First African-American Pastor to Serve Congress

June 21, 2003

Source: The Washington Post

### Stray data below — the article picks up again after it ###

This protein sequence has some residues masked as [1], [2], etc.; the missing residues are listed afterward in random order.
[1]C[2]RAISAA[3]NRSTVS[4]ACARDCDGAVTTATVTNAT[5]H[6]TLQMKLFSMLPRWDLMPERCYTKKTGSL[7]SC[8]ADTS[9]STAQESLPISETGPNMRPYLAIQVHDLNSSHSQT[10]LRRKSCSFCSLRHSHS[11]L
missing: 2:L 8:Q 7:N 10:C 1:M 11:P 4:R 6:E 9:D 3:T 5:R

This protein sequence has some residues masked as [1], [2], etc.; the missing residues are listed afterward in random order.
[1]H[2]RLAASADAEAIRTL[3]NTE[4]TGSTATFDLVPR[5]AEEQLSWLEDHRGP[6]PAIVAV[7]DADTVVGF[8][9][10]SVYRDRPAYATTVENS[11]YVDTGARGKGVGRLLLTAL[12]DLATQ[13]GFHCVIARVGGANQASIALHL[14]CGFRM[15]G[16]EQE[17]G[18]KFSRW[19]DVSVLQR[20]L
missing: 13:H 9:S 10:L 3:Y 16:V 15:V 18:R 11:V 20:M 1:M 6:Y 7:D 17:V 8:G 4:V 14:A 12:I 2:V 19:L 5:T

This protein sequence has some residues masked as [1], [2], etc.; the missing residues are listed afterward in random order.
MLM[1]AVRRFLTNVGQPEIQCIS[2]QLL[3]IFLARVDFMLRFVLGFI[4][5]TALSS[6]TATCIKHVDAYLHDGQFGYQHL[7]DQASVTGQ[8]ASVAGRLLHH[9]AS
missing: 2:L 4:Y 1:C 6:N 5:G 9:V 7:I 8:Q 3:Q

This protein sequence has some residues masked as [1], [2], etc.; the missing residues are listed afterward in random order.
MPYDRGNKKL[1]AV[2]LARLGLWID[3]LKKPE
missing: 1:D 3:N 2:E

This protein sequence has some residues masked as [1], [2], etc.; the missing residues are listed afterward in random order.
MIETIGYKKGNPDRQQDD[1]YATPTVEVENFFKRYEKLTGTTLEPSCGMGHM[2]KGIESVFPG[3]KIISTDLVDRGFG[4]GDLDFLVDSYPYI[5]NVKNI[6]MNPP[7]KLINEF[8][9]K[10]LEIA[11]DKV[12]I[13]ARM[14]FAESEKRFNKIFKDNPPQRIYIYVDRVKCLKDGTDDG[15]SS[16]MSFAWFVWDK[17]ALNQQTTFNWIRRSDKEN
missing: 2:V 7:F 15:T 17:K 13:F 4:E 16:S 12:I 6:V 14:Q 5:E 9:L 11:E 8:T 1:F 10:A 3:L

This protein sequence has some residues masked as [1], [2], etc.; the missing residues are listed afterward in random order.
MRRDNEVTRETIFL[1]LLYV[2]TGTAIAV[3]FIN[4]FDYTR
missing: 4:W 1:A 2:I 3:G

On June 21, 2003 The Washington Post reported that "for a quarter-century, and most recently as the U.S. Navy's chief of chaplains, [Pastor Barry C.] Black has led interfaith services on aircraft carriers and destroyers and counseled sailors, Marines and Coast Guard personnel on spiritual and personal matters. Now, after retirement from the military Aug. 15, the rear admiral is set to become spiritual counselor to power constituents of a different sort -- members of the U.S. Senate... The prospect of serving Congress excites him in a way that professorships, university presidencies and other post-retirement jobs offered him did not, Black said during an interview at his office in the Navy Annex in Arlington... Senate Majority Leader Bill Frist (R-Tenn.) named Black this week as 62nd Senate chaplain, the first African American and the first Seventh-day Adventist to be appointed chaplain in either house of Congress. Subject to approval by the full Senate, which is expected, Black will succeed the Rev. Lloyd John Ogilvie, an evangelical Presbyterian who retired in March after serving eight years."